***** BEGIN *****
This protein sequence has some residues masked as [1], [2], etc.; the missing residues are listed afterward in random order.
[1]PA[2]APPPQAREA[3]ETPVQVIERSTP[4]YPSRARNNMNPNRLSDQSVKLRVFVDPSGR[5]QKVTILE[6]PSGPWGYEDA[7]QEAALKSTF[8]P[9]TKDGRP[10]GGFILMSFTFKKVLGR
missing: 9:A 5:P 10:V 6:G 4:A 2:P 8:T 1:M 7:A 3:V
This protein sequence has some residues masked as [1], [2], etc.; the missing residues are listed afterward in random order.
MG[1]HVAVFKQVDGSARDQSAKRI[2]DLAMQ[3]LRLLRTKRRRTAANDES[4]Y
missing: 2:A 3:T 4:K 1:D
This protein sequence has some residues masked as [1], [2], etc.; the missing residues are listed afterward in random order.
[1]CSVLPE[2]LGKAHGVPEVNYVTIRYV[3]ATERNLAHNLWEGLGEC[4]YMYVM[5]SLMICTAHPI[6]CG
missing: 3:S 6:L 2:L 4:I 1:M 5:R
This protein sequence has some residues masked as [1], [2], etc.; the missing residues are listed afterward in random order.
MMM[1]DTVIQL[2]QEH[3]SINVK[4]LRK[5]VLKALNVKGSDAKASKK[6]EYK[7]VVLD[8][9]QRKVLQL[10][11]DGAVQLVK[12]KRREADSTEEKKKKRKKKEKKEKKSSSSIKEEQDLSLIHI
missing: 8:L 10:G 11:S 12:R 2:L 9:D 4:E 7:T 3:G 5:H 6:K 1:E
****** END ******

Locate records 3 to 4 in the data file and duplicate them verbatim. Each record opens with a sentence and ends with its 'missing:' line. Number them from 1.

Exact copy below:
This protein sequence has some residues masked as [1], [2], etc.; the missing residues are listed afterward in random order.
[1]CSVLPE[2]LGKAHGVPEVNYVTIRYV[3]ATERNLAHNLWEGLGEC[4]YMYVM[5]SLMICTAHPI[6]CG
missing: 3:S 6:L 2:L 4:I 1:M 5:R
This protein sequence has some residues masked as [1], [2], etc.; the missing residues are listed afterward in random order.
MMM[1]DTVIQL[2]QEH[3]SINVK[4]LRK[5]VLKALNVKGSDAKASKK[6]EYK[7]VVLD[8][9]QRKVLQL[10][11]DGAVQLVK[12]KRREADSTEEKKKKRKKKEKKEKKSSSSIKEEQDLSLIHI
missing: 8:L 10:G 11:S 12:R 2:L 9:D 4:E 7:T 3:G 5:H 6:K 1:E